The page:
Survey of London: Aldgate Ward

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THe second warde within the wall on the east part is called Ealdgate warde, as taking name of the saide gate, the principall streete of this warde be
gineth at Ealdgate, stretching west to sometime a fayre wall, where now a pumpe is placed: from thence the way being deuided into twaine, the first and principal streete, called Ealdgate streete, runneth on the Southside, to Limestreete corner, and halfe that streete down on the left hand, is also of that warde. In the mid way on that South side, betwixt Ealdgate and Lymestreete, is Hart horne alley, a way that goeth through into Fenchurch streete ouer a
gainst Northumberlande house. Then haue yee the Bricklayers hall, and an other Alley called sprinckle alley, of an holy water Sprinkle sometime hanging there, now named Sugar loafe Alley of the like signe. Then is there a fayre, house: with diuers Tene
ments neare adioyning, sometime belonging to a late dissolued Priorie since possessed by Mistresse Cornewallies, widow and her

heires, by the gift of king Henry the 8. in rewarde of fine puddings (as it was commonly said) by her made, where with she had presen
ted him. Such was the princely liberality of those times. Of later time, Sir Nicholas Throgmortō knight, was lodged there. Then somewhat more west, is Belzetars lane, so called of the first buil
der & owner thereof, now corruptly called Billita lane, betwixt this Belzettars lane, & Lymestreete, was of later time a frame of three fayre houses set vp in the yere 1590. in place where, before was a large garden plot, inclosed frō the high street, with a Bricke wall, which wall being taken downe, and the ground digged déepe for Cellerage, there was found right vnder the saide Bricke wall an other wal of stone,
Wall, Gate and windowes of stone, found vnder ground.
with a gate Arched with stone and gates of Timber, to be closed in the midst towardes the streete, the tim
ber of the Gates was consumed, but the Hinges of iron stil remai
ned on their staples on both the sides. Moreouer in that wall were square windowes with bars of iron, on eyther side the gate, this wall was vnder ground aboute two fathomes deepe, as I then esteemed it, and seemeth to be the ruines of some house burned in the raigne of kingStephen, when the fire began in the house of one Aelward neare London stone, and consumed east to Eald
, whereby it appeareth how greatly the ground of this Citie, hath beene in that place raised. On the north side: this principall streete stretcheth to the west corner of S. Andrewes Church, & then the ward turneth towardes the North by S. Mary streete, on the east side to S. Augustines Church in the wal, and so by Buries marks againe, or aboute by the wal to Ealdgate. The se
cond way from Ealdgate, more towardes the south from the Pumpe aforesaide is called Fenchurch streete, and is of Ealdgate warde till ye come to Culuar Alley, on the west side of Iron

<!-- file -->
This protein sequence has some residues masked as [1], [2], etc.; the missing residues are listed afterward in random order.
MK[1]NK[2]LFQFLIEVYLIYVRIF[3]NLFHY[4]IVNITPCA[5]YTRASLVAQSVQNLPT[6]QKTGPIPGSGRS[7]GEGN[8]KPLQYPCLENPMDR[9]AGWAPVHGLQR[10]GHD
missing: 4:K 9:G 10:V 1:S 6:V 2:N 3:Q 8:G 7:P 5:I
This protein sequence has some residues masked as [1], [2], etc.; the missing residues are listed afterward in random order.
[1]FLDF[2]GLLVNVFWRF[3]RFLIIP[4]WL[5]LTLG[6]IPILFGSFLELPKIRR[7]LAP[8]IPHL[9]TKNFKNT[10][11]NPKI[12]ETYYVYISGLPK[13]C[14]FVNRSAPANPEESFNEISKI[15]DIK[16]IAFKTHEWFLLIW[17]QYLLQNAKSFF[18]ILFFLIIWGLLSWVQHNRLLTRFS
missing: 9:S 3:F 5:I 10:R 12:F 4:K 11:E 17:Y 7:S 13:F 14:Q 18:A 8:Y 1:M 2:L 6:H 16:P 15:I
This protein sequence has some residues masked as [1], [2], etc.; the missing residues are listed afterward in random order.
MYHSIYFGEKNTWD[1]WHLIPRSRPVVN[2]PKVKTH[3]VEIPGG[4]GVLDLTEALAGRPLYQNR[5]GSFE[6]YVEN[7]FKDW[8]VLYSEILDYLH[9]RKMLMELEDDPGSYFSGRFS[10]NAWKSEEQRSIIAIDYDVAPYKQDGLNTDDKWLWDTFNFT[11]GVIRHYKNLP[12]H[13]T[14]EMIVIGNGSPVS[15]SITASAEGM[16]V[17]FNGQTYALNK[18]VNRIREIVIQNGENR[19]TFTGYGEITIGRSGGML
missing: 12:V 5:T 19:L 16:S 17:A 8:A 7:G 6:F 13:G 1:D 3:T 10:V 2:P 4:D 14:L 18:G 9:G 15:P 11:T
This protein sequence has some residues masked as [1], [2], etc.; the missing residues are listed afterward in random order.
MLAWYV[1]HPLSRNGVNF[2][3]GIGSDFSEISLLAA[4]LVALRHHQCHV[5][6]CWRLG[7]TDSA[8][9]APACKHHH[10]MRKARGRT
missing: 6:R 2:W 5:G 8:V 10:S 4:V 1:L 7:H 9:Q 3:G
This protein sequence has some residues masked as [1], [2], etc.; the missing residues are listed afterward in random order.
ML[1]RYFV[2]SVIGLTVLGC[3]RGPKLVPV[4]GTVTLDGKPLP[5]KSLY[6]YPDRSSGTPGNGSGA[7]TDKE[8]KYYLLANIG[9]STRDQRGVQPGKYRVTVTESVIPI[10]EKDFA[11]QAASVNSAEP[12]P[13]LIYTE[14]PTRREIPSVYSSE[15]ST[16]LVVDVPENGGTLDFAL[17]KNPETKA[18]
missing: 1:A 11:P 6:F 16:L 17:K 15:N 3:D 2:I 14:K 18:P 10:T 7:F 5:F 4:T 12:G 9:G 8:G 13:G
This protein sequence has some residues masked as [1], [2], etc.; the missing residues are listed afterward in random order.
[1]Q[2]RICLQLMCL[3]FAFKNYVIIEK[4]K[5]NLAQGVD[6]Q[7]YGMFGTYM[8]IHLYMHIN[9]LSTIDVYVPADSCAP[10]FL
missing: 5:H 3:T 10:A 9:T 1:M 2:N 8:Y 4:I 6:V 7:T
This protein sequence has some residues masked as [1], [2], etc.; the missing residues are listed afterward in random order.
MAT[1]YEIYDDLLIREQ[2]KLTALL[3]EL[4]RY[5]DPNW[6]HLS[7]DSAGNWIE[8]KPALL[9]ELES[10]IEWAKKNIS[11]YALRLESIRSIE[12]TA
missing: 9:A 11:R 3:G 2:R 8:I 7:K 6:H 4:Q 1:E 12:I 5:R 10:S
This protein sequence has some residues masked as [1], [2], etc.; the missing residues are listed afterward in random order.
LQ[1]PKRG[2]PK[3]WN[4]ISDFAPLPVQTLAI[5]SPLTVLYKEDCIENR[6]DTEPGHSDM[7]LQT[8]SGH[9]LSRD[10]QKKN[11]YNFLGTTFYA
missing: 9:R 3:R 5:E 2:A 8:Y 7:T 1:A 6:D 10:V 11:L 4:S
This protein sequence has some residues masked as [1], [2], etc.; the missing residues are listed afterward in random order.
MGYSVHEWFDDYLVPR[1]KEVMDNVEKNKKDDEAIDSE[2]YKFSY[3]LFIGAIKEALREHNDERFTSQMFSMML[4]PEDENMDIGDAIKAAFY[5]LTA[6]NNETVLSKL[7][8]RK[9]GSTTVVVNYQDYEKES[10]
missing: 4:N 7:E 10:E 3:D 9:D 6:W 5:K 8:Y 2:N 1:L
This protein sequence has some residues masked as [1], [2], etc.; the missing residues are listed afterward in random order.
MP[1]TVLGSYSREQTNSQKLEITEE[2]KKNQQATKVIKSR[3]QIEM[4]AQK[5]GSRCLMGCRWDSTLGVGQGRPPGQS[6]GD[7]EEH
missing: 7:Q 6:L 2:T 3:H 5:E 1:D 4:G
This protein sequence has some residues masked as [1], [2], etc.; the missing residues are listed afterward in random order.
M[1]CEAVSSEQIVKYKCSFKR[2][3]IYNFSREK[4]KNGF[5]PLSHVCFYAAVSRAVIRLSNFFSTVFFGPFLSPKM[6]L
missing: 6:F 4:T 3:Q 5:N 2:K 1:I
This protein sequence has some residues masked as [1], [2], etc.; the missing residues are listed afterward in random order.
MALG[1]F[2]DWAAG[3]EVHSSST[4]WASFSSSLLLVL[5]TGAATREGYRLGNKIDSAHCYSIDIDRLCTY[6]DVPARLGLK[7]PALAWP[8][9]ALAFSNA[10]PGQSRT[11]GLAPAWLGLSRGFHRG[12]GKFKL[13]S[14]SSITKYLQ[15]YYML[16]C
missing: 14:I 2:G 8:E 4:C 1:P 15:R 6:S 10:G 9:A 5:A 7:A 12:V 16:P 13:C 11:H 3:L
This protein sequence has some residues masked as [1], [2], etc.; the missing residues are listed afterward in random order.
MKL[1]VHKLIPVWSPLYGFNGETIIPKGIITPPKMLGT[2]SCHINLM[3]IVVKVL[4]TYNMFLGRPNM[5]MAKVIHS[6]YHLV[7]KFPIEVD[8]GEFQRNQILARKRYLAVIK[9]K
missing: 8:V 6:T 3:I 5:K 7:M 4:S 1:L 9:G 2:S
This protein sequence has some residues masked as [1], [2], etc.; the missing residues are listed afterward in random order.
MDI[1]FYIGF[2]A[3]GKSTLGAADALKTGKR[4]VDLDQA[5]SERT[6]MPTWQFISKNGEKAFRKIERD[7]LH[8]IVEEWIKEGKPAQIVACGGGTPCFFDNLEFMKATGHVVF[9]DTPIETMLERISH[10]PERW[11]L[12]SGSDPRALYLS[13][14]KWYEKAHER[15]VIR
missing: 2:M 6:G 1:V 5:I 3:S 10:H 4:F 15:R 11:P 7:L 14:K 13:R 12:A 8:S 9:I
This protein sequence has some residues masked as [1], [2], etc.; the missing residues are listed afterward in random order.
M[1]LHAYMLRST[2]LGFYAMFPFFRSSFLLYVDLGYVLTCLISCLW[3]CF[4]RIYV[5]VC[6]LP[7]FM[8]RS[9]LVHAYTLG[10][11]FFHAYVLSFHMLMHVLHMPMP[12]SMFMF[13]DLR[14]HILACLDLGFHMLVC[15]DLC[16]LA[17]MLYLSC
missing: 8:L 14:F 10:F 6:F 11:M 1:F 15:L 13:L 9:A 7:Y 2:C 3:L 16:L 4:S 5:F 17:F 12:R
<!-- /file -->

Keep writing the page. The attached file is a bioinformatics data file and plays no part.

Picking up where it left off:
mongers hall
where sometime was a lane which went out of Fenchurchstreete to the midst of Limestreete, but this lane was stopped vp, for suspition of theeues that lurked there by night. A
gaine to Aldgate out of the principall streete euen by the gate & wall of the City, runneth a lane south to the Tower hill, and out of this lane west, a street called Hart streete, which of that ward stretcheth to Sydon lane by S. Olaues Church. One other lane more west from Ealdgate goeth by Northumberland house to
wardes the Crossed Fryars: then haue yee on the same side

the Northend of Martlane, and Blanch Chappleton where that warde endeth.
Thus much for the bounds: now for monuments, or places most ancient and notable: I am first to beginne with the late dissolued Priorie of the Holy Trinitie called Christes Church, on the right hand within Ealdgate. This Priorie was founded by Matilde the Queene, wife to Henry the first, in the same place where Siredus sometime began to erect a Church in honor of the Crosse, and of S. Marie Magdalen, of which the Deane and Chapter of Waltham were wont to receiue 30.. The Queene was to acquite her Church thereof, and in Exchange gaue vnto them a mill. King Henry her husband confirmed her gift: This Church was giuen to Norman, the first Cannon regular in all England.
Priorie of the Trinitie of Canons re
The said Queene also gaue vnto the same Church and those that serued God therein the port of Ealdgate, & the Soke ther
unto belonging, with al customes so frée as she had held the same, & 25.£, Blanks, which she had of the Citie of Excester: as appea
reth by her deed, wherein she nameth the house Christs Church, and reporteth Aldegate to be of her demaines, which she granteth with 2. parts of the rent of the citie of Excester. Norman tooke v
pon him to bee Prior of Christes Church, in the yere of Christ 1108 in the Parishes of S. Marie Magdalen, S. Michael. S. Ka